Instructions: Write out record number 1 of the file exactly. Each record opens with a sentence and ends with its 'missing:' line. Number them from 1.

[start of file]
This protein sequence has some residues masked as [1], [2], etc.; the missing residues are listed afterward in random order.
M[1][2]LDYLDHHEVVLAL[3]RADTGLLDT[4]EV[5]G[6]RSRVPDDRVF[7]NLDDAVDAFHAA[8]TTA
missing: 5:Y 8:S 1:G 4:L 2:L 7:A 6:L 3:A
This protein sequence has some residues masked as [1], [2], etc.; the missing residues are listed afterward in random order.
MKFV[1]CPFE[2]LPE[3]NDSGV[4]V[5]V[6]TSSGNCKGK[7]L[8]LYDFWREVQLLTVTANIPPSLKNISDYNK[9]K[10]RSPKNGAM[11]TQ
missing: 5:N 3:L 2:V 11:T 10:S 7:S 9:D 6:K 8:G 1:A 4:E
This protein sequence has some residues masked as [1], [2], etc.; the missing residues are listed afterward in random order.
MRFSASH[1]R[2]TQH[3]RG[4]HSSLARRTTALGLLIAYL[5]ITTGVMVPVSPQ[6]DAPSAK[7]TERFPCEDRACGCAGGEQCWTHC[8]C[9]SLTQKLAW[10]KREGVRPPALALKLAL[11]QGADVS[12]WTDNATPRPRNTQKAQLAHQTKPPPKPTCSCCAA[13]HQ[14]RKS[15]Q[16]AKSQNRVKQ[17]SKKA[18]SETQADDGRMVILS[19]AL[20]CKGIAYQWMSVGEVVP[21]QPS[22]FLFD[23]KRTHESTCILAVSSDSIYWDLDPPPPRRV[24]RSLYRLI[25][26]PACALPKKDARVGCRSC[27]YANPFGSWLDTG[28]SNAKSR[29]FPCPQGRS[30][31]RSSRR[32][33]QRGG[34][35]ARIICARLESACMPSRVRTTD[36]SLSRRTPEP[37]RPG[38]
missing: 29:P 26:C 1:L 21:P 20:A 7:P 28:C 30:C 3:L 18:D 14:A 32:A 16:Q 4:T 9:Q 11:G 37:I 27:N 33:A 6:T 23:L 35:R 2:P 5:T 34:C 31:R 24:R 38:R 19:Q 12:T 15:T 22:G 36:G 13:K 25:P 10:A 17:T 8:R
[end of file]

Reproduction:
This protein sequence has some residues masked as [1], [2], etc.; the missing residues are listed afterward in random order.
M[1][2]LDYLDHHEVVLAL[3]RADTGLLDT[4]EV[5]G[6]RSRVPDDRVF[7]NLDDAVDAFHAA[8]TTA
missing: 5:Y 8:S 1:G 4:L 2:L 7:A 6:L 3:A